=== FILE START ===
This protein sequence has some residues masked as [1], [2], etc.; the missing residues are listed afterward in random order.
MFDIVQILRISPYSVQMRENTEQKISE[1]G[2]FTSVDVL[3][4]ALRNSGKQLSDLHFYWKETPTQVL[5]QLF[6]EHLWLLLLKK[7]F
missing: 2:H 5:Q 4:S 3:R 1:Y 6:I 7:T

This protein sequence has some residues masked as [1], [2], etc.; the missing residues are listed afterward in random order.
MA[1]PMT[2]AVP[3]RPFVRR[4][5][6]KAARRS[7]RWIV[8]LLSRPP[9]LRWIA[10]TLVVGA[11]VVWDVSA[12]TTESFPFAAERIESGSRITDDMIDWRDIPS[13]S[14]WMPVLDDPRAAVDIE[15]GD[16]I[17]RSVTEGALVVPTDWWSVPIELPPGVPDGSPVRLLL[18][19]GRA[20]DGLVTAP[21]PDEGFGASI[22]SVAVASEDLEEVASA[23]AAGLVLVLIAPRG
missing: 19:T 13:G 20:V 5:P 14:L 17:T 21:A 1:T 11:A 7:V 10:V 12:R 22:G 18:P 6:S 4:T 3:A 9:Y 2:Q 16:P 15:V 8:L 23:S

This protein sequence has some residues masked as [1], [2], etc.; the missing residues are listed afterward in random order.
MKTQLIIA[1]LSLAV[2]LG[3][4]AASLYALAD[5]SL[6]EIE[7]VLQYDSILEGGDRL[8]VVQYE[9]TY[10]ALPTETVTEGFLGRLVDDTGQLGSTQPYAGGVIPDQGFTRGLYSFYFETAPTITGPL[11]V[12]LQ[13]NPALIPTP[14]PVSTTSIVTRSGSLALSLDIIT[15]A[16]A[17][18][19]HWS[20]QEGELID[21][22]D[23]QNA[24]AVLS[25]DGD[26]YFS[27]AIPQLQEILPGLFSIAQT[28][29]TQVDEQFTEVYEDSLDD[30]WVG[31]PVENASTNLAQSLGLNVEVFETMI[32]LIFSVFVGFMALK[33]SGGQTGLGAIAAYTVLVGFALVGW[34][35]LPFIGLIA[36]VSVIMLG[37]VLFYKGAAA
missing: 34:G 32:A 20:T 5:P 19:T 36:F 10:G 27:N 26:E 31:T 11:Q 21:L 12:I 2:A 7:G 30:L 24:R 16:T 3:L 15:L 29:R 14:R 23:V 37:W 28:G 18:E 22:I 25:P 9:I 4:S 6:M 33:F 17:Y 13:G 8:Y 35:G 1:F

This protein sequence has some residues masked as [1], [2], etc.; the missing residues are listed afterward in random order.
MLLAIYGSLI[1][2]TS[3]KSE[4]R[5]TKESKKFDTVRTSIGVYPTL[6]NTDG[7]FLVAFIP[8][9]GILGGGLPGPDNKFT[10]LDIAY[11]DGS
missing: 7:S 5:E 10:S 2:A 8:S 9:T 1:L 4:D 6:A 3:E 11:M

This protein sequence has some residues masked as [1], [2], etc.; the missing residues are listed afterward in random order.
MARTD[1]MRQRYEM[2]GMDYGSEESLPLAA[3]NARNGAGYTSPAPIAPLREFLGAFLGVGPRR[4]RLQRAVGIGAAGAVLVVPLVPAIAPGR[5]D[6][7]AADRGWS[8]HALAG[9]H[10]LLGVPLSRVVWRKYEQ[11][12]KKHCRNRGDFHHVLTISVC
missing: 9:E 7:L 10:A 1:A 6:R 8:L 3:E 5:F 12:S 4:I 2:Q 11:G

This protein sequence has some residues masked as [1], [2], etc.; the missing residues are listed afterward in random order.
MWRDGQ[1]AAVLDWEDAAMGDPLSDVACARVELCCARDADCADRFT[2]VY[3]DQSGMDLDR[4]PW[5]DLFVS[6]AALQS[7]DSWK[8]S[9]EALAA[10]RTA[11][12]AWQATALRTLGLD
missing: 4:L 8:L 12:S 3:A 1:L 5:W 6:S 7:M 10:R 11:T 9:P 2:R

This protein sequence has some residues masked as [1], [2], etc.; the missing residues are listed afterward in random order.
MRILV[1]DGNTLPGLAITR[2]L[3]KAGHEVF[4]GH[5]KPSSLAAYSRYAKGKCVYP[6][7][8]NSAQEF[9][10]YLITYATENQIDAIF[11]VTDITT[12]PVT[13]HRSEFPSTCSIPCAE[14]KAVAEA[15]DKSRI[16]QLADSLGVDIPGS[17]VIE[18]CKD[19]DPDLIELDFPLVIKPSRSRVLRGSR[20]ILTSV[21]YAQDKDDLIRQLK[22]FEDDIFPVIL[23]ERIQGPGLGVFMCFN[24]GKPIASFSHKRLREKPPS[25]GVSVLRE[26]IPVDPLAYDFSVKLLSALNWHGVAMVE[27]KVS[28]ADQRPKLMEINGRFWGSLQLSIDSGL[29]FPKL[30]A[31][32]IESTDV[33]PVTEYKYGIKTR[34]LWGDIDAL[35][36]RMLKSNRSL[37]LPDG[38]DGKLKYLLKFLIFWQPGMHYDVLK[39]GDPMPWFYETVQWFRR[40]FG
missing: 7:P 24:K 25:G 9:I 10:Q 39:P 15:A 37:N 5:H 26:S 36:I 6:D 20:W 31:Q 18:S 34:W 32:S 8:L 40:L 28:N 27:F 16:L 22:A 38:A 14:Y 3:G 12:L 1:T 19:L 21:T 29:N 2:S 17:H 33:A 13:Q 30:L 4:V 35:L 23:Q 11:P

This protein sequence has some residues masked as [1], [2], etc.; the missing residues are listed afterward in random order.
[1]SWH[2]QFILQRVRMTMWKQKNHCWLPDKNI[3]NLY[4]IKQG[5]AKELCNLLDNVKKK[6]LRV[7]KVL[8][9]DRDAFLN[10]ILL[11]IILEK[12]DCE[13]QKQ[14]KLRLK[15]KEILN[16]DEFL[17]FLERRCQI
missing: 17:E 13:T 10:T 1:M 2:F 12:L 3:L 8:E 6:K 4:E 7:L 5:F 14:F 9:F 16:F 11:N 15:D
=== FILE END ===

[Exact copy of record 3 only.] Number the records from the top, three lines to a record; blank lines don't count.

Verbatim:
This protein sequence has some residues masked as [1], [2], etc.; the missing residues are listed afterward in random order.
MKTQLIIA[1]LSLAV[2]LG[3][4]AASLYALAD[5]SL[6]EIE[7]VLQYDSILEGGDRL[8]VVQYE[9]TY[10]ALPTETVTEGFLGRLVDDTGQLGSTQPYAGGVIPDQGFTRGLYSFYFETAPTITGPL[11]V[12]LQ[13]NPALIPTP[14]PVSTTSIVTRSGSLALSLDIIT[15]A[16]A[17][18][19]HWS[20]QEGELID[21][22]D[23]QNA[24]AVLS[25]DGD[26]YFS[27]AIPQLQEILPGLFSIAQT[28][29]TQVDEQFTEVYEDSLDD[30]WVG[31]PVENASTNLAQSLGLNVEVFETMI[32]LIFSVFVGFMALK[33]SGGQTGLGAIAAYTVLVGFALVGW[34][35]LPFIGLIA[36]VSVIMLG[37]VLFYKGAAA
missing: 34:G 32:A 20:T 5:P 19:T 36:F 10:G 27:N 26:E 31:T 11:Q 21:L 12:I 2:A 7:G 30:L 24:R 16:T 3:L 15:L 29:R 14:R 23:V 37:W 28:G 18:E 22:I 25:P 9:I 4:S 6:M 33:F 17:Y 13:G 8:Y 35:G 1:F